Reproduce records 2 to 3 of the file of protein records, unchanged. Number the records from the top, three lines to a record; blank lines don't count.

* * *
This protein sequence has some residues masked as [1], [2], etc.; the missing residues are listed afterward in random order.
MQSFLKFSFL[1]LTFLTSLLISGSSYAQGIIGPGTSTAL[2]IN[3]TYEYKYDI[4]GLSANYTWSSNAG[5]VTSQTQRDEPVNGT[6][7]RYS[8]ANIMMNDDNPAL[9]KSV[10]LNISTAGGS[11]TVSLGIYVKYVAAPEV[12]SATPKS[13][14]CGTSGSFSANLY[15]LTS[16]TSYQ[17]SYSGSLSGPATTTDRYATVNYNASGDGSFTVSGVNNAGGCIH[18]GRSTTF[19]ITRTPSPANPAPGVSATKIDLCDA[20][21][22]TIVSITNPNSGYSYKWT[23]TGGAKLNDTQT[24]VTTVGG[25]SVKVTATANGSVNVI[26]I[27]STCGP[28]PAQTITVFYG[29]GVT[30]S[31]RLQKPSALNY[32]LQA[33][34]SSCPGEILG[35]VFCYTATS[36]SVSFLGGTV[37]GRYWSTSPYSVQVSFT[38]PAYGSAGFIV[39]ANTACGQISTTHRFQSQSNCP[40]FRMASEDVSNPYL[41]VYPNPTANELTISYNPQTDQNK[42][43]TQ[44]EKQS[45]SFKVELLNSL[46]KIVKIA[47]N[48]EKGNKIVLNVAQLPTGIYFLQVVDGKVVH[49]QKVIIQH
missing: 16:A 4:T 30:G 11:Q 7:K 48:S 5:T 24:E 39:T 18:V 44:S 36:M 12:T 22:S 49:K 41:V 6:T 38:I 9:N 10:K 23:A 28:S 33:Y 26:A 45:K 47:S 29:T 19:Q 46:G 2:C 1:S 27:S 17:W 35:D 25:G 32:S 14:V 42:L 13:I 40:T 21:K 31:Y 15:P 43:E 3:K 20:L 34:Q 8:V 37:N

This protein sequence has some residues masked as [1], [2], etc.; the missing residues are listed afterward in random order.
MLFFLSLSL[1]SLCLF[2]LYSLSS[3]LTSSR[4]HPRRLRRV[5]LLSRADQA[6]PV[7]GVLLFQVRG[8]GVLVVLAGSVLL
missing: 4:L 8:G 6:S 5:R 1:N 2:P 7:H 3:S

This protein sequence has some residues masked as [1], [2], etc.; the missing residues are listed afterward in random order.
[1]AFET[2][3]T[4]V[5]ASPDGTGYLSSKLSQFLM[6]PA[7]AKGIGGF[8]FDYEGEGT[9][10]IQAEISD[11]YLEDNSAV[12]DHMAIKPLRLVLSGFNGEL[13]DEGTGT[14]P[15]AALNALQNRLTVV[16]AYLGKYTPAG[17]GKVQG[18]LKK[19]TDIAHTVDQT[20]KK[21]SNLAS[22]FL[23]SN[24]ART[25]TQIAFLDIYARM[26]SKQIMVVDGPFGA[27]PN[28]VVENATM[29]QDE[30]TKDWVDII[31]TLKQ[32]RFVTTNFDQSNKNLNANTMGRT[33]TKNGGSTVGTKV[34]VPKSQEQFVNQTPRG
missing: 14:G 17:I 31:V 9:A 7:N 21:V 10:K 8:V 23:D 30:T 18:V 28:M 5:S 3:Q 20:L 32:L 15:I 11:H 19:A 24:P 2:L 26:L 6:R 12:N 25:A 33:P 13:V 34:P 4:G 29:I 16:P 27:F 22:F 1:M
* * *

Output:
This protein sequence has some residues masked as [1], [2], etc.; the missing residues are listed afterward in random order.
MLFFLSLSL[1]SLCLF[2]LYSLSS[3]LTSSR[4]HPRRLRRV[5]LLSRADQA[6]PV[7]GVLLFQVRG[8]GVLVVLAGSVLL
missing: 4:L 8:G 6:S 5:R 1:N 2:P 7:H 3:S

This protein sequence has some residues masked as [1], [2], etc.; the missing residues are listed afterward in random order.
[1]AFET[2][3]T[4]V[5]ASPDGTGYLSSKLSQFLM[6]PA[7]AKGIGGF[8]FDYEGEGT[9][10]IQAEISD[11]YLEDNSAV[12]DHMAIKPLRLVLSGFNGEL[13]DEGTGT[14]P[15]AALNALQNRLTVV[16]AYLGKYTPAG[17]GKVQG[18]LKK[19]TDIAHTVDQT[20]KK[21]SNLAS[22]FL[23]SN[24]ART[25]TQIAFLDIYARM[26]SKQIMVVDGPFGA[27]PN[28]VVENATM[29]QDE[30]TKDWVDII[31]TLKQ[32]RFVTTNFDQSNKNLNANTMGRT[33]TKNGGSTVGTKV[34]VPKSQEQFVNQTPRG
missing: 14:G 17:I 31:V 9:A 7:N 21:V 10:K 8:V 23:D 30:T 18:V 28:M 5:S 3:Q 20:L 32:L 15:I 11:H 19:A 24:P 2:L 26:L 6:R 12:N 25:A 33:P 13:V 34:P 4:G 29:I 16:P 27:F 22:F 1:M